When you can finally charge anywhere, range anxiety will become obsolete.
Look at the map of Western Australia above and you'll notice something significant: there are not a lot of cities or large towns once you venture away from Perth. Yet WA News reports that one Australian couple already managed a 5, 400-km trip from Perth to Broome in their Tesla Model S. But it took some planning.
Now that trip should get a whole lot easier, says WA News, because the Western Australia branch of the Australian Electric Vehicle Association is teaming up with Western Australia's biggest electricity retailer to fund and install 70 electric vehicle charge points in rural and remote towns in the next few months, as well as three-phase sockets for faster charging in towns and roadhouses on major roads.
This is a pretty big deal for all of us. Whether or not we are ever likely to drive around Western Australia in a plug-in car, the fact that charging stations are popping up in remote locations across the world should give us the confidence that range anxiety doesn't really need to be a thing anymore.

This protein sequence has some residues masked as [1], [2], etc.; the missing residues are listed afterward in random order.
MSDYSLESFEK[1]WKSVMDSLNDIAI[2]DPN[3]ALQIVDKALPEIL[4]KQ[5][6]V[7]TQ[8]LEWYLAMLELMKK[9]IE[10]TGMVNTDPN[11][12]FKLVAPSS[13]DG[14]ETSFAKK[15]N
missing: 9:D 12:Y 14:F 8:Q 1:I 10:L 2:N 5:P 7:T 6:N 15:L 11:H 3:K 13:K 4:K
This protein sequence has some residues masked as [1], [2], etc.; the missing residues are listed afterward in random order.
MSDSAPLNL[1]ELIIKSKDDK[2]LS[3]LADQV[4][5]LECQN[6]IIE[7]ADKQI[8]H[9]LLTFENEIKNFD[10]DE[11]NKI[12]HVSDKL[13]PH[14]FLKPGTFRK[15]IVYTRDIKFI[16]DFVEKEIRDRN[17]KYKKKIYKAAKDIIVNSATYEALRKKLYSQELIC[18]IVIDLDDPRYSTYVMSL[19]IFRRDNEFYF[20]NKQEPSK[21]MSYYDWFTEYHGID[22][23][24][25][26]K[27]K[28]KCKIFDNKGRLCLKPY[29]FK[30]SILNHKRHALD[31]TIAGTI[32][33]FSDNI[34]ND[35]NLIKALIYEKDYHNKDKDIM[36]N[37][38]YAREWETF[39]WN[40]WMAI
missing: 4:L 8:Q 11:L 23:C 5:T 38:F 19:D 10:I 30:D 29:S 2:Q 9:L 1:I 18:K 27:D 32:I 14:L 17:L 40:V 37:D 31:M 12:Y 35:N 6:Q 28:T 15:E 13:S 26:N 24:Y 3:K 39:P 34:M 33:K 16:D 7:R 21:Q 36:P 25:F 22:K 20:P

Between Tesla's massive ramp up of superchargers and destination chargers, the growing number of 'convenience' charging stations at shopping centers, parking lots, restaurants and breweries, the arrival of 200+ and even 300+ electric car models, and the fact that many of these models will be able to charge faster than the current crop of cars, most of us can be confident that we'll have all the range we need, and convenient places to charge, to get us where we need to go. Most of us newbie electric car drivers are surprised how rarely we really "need" to charge anywhere but at home.
Still, human psychology is a weird thing, and most of us want to know that we'll be fine, even in the most extreme case we can think of. I have a family member, for example, who has been mulling the purchase of an all electric car—but he's not ready to make the purchase until there's a decent network of charging stations in rural Lapland. (To be fair, he goes hiking in rural Lapland a a couple of times a year.) This news coming out of Western Australia, as well as Tesla's map of existing and imminent (end of 2017) superchargers and destination chargers, suggests that day is not too far off:
In fact, I just checked—Western Australia is getting its first supercharger in Bunbury, too. This is just one more case for investing in electric vehicle charging infrastructure everywhere—even when the ones that get used rarely serve the purpose of encouraging adoption and decreasing range anxiety for all of us.
And that's a good thing for any of us who like to breathe air.